3 May 1968: the rector of the Sorbonne (in Paris) demands the intervention of the police to clear the courtyard where left-wing activists are holding a meeting. The police round up everyone. Students in the surrounding area react and demonstrate. The police charge and make more than 600 arrests. All further demonstrations are banned, but the student union UNEF calls a campus strike for 6 May. The Communist Party declares that “these false revolutionaries are behaving objectively as allies of the Gaullist regime”.
6 May: demonstrations bring out 20,000 people. UNEF raises three demands: withdrawal of the police from the Latin Quarter (the district round the Sorbonne), amnesty for those sentenced after 3 May, and the reopening of faculties shut by the authorities. Day after day, the movement broadens. On 10 May, a demonstration in Paris brings out more than 50,000. The police surround the Latin Quarter. The demonstrators put up about 60 barricades. At about 2am, the riot police are ordered to charge. Unprecedented brutality. Local residents open their doors to students who are injured or pursued by the police. Battles last until 7am. The trade unions call for a 24 hour protest strike.
13 May: the whole country is paralysed. A demonstration in Paris has almost a million people. The next day there is no call for strike action by the unions. But at Nantes, the workers of Sud-Aviation stay out and occupy the factory. On the 15th, the Renault Cleon car factory, near Rouen, strikes and occupies. On the 16th, the strike spreads to the other Renault factories. Within a few days, ten million workers are on strike.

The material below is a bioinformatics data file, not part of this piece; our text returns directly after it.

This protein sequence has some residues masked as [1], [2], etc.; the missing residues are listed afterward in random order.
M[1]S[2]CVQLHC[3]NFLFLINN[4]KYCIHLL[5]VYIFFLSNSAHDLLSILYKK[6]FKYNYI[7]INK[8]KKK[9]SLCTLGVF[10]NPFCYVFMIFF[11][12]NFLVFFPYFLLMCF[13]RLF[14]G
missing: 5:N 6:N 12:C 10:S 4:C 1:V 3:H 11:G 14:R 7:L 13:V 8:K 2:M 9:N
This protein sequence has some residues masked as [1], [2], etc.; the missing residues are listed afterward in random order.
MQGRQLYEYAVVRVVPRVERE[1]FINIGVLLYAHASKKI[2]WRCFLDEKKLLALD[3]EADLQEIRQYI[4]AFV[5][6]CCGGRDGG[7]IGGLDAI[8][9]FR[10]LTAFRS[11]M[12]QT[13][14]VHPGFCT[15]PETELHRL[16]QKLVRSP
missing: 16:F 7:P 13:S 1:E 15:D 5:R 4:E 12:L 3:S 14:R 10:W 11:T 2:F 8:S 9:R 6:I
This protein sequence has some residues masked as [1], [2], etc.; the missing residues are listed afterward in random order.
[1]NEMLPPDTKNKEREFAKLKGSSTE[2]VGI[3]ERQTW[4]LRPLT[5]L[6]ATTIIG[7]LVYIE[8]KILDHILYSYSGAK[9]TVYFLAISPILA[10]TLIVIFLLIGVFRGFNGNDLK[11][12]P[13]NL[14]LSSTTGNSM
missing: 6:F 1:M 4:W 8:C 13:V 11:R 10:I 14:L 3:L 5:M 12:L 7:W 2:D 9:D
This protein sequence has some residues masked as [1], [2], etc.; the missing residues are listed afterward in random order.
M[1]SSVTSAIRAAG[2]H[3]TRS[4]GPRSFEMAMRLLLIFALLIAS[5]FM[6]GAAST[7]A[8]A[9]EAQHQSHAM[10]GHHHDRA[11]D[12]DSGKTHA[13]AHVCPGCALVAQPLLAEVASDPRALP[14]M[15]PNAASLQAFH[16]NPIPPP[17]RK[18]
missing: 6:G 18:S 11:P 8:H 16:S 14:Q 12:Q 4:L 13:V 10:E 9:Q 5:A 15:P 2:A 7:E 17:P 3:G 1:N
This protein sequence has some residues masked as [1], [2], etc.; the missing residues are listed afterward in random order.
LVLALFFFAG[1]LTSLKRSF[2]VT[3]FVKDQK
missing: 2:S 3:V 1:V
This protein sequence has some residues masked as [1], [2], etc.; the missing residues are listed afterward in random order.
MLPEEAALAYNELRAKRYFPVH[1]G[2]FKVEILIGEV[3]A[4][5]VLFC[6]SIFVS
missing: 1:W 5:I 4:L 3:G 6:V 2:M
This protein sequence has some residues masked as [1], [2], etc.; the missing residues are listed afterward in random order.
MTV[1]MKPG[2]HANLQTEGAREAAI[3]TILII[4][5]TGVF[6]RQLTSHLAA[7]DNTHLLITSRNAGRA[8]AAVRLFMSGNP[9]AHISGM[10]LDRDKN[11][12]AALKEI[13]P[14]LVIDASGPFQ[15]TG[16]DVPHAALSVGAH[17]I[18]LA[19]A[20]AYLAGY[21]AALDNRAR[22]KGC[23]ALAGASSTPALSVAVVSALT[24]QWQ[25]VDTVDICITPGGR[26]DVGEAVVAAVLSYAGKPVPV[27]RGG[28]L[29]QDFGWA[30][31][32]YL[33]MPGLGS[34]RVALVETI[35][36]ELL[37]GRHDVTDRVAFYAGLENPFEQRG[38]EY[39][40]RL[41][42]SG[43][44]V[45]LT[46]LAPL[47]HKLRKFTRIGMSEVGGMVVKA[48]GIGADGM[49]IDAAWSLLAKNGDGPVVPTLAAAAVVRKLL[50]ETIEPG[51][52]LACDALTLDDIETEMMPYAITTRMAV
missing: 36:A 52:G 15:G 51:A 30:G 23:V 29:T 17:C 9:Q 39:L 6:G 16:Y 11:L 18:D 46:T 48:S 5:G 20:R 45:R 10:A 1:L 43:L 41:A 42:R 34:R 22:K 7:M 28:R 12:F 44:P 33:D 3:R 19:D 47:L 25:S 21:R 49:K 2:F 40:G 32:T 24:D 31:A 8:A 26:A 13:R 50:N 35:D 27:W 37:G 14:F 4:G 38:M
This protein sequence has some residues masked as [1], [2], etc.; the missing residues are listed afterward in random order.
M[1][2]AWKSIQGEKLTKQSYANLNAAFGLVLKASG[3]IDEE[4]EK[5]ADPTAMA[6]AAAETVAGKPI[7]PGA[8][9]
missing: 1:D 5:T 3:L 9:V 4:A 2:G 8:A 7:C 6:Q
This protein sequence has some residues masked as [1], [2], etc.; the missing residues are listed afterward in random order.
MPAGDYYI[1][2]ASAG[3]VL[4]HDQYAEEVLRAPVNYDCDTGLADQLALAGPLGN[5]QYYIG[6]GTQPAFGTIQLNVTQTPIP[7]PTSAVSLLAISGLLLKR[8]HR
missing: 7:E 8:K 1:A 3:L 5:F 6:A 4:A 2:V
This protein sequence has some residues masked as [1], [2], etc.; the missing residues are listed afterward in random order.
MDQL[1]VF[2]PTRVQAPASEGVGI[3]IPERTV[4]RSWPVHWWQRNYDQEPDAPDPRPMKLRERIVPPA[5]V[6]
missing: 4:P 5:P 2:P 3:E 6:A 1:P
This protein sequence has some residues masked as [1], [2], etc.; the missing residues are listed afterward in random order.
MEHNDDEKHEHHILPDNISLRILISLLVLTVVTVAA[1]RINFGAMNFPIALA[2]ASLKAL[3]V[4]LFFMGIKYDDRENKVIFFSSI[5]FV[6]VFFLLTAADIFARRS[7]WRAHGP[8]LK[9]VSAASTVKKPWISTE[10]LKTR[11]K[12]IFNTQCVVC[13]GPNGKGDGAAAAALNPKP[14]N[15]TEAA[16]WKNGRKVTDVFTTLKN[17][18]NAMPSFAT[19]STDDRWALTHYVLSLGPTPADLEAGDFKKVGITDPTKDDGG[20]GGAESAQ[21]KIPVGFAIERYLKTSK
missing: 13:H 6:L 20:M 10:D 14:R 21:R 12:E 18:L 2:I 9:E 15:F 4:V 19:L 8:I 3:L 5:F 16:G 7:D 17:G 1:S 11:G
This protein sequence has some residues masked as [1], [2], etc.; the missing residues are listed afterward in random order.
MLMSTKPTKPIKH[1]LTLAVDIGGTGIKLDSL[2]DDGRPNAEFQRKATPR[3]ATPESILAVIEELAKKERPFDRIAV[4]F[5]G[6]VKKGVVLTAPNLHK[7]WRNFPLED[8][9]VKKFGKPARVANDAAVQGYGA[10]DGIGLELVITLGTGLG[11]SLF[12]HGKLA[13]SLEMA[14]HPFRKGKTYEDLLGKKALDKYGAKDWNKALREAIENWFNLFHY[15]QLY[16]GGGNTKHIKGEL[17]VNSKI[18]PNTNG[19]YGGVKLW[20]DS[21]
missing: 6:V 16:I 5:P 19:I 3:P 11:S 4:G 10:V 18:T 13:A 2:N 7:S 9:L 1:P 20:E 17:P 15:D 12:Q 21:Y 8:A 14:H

26 May: the trade union federations and the employers’ organisations negotiate at the Ministry of Labour, in the rue de Grenelle. The CGT, the main union federation, led by the CP, signs a “protocol”. The trade union leaders go to present the Grenelle agreements to the workers. CGT secretary Seguy gets booed at the CP’s stronghold, Renault Billancourt. On the evening of the 27th, a meeting of the far left at Charlety draws 50,000 people, including many workers.
29 May: De Gaulle leaves France to consult with General Massu, commander of the French forces in Germany.
30 May: De Gaulle declares that he will not resign. He dissolves the National Assembly and calls new elections. A demonstration of support for De Gaulle draws between 200,000 and 800,000 people, depending on different estimates.
1 June: the CP presents the elections as the way to get what the strike cannot force from the bosses. The political bureau of the CP declares: “The CP did not wait for De Gaulle’s speech to demand that the people be consulted as quickly as possible. The CP will present itself to this consultation with its programme of social progress and peace, and its policy of unity”. UNEF and the left groups call a demonstration which draws 40,000 people chanting: “It is only a beginning; let us continue the battle!”
7 June: riot police occupy Renault Flins. Violent confrontations. Students come to help the workers. They are denounced by the CP press. A young far-left activist, Gilles Tautin, is drowned while trying to escape the riot police.
11 June: riot police confront the workers of Peugeot. Two workers are killed.
13 June: the government dissolves 11 left-wing organisations. The CP, far from protesting, rejoices, at the same time as it pushes for a return to work through the CGT and in the election it presents itself, in its own words, as a “party of order”.
15 June: most workers have returned to work. The elections at the end of the month will be conducted in relative calm, and yield a right-wing landslide.
Adapted from Voix des Travailleurs no.42, 14 May 1998